The Law and Justice party, having won an absolute majority of Sejm (lower house) seats in the recent parliamentary elections, will continue to govern Poland for the next four years. This news must have come as a great disappointment to those many people who have put so much time and effort into defending the rule of law in Poland against the many depredations perpetrated by the Law and Justice party over the past four years. Any hope that the democratic opposition would be able to regain power and return Poland to the rule of law has been dashed.
However, the Law and Justice party’s success in maintaining power is not unqualified. First, the party severely depleted Poland’s resources in an attempt to gain the two-thirds Sejm supermajority required to amend the constitution. Several billion euros have been spent on lavish social programmes and more than 300 million euro have been invested in the public media, which have been transmogrified into a blatant propaganda machine for the governing majority. The opposition and NGOs have been bullied almost every day on social media, and critics have been subjected to lawsuits. All this has achieved precisely nothing. Law and Justice has an even slimmer Sejm majority than it did after the 2015 election. Not only can they not amend the constitution, they cannot even override presidential vetoes.
Second, and more importantly, Law and Justice lost its Senate (upper house) majority. Law and Justice now has 48 of the 100 Senate seats. The opposition, with the support of four independents, can control the chamber, although this is by no means a given. At this stage, these four seem set to join forces with the democratic opposition, but there is always the threat that Law and Justice may try to buy them off. One of them has just announced that he was offered the Health portfolio in exchange for supporting the party in the Senate. He turned down the offer, but the proposal speaks volumes. Law and Justice’s preparedness to use healthcare as a bargaining chip to control the Senate, shows that absolute power is more important to them than the wellbeing of the citizenry.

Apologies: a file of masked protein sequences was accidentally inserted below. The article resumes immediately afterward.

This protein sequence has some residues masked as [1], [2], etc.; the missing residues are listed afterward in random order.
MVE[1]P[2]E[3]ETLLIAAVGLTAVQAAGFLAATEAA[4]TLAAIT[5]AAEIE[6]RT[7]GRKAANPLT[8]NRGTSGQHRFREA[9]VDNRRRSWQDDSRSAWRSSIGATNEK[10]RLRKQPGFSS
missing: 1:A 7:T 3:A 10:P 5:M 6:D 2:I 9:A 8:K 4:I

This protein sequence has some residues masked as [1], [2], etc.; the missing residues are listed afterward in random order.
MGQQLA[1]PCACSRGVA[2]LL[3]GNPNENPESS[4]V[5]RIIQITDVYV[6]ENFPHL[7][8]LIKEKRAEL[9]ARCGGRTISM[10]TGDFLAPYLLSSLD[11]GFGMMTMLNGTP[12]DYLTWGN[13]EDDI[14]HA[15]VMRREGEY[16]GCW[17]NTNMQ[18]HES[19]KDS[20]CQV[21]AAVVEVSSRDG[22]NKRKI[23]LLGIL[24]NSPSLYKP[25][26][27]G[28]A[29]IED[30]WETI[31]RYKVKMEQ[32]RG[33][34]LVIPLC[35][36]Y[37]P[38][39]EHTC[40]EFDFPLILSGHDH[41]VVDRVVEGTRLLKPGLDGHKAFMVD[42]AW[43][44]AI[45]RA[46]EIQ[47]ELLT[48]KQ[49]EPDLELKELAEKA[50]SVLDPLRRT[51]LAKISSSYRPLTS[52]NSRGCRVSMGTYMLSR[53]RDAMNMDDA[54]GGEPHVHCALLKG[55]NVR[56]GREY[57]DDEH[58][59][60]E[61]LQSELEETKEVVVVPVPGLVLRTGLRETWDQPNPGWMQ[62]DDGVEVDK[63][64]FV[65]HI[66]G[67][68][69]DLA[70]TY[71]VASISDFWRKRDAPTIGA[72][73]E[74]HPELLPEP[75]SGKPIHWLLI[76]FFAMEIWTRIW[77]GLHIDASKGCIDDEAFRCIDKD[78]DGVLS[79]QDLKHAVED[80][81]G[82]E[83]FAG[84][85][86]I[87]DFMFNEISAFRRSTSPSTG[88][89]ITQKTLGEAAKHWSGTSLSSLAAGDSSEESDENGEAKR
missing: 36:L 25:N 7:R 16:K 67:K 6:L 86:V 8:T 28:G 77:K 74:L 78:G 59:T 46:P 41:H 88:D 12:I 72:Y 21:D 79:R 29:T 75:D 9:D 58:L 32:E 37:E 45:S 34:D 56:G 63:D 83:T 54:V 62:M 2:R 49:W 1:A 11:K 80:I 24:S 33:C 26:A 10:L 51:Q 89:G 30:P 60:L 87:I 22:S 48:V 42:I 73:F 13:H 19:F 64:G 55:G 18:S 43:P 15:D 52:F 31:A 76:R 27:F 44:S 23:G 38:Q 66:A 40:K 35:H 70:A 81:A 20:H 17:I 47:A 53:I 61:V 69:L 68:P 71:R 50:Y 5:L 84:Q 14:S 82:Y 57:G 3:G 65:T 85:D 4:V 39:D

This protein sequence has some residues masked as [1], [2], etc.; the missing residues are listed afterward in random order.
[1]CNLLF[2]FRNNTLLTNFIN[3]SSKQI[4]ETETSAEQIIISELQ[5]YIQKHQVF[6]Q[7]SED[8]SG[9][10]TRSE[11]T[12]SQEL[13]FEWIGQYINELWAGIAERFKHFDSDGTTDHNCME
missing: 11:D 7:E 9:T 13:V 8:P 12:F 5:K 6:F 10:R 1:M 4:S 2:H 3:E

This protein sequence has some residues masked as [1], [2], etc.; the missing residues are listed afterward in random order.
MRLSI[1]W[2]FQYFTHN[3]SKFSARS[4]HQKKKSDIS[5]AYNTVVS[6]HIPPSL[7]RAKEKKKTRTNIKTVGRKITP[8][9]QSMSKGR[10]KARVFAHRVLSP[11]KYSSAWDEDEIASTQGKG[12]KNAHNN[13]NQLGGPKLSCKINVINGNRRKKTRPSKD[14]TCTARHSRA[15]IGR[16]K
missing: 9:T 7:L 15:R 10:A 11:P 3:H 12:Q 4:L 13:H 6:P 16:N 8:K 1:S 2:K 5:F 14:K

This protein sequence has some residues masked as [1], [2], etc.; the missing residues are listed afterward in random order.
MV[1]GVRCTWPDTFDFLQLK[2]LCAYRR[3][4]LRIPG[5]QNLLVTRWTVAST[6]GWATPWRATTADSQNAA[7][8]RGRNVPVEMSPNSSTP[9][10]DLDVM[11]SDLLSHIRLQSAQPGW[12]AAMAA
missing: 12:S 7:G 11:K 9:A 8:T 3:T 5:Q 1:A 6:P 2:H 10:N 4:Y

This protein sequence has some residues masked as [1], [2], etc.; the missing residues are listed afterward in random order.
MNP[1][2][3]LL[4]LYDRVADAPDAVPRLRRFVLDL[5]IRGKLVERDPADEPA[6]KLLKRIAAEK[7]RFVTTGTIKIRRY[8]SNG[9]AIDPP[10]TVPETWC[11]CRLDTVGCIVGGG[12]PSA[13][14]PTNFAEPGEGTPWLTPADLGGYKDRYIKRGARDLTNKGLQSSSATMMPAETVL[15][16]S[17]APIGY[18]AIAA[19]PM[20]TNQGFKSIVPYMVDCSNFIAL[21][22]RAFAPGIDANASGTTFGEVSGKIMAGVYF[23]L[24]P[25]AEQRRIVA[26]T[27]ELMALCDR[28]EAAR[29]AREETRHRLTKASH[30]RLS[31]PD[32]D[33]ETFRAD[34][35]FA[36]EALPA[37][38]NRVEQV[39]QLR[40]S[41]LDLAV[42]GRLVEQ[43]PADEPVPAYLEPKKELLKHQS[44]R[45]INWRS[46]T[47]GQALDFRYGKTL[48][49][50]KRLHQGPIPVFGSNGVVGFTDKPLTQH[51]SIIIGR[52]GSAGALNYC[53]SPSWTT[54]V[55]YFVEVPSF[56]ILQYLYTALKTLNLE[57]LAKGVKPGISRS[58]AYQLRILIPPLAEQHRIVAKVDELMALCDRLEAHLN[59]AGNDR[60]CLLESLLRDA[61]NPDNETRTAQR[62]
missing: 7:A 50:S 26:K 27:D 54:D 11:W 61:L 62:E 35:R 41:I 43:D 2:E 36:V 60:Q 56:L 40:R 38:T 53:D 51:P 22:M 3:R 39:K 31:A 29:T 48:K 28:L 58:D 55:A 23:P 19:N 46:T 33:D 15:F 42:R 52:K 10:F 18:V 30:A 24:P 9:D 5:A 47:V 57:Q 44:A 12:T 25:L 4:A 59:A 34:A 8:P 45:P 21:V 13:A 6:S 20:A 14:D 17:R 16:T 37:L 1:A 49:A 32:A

The opposition will not be able to prevent Law and Justice from continuing to dismantle the rule of law in Poland, even in the event that it does control the Senate. The Senate can debate, propose amendments to, and even reject, draft bills proposed by the Sejm. The Sejm, however, can reject any amendments and override any rejections. Law and Justice obviously has the numbers to this. What the Senate can do, however, is slow down the legislative process through debate and deliberation.
These two things have been almost completely absent in parliamentary proceedings over the past four years, when Law and Justice ran what Supreme Court justice Stanisław Zablocki referred to as a ‘legislative Pendolino’. The reference to the Italian fast train was meant as a criticism of the insanely rapid tempo of parliamentary proceedings under Law and Justice. Their (infamous) record was 8 hours from introducing a bill into the Sejm, to getting it passed by the Senate and obtaining presidential assent. This unwarranted haste resulted in many contradictions, inconsistencies and ambiguities, and the complete lack of parliamentary debate and public consultation did not allow for highlighting the flaws of the proposed legislation to the general public. If it controls the Senate, the opposition will be able to debate bills for at least 30 days (or 14 in the case of urgent legislation) and give the floor to experts and NGOs, whose input has not been sought, let alone considered, at all over the past four years. Finally, the Polish parliament buildings, which have been surrounded by an iron fence at the behest of the Law and Justice Sejm speaker, will once again be open to ordinary citizens who want to be involved in the legislative process.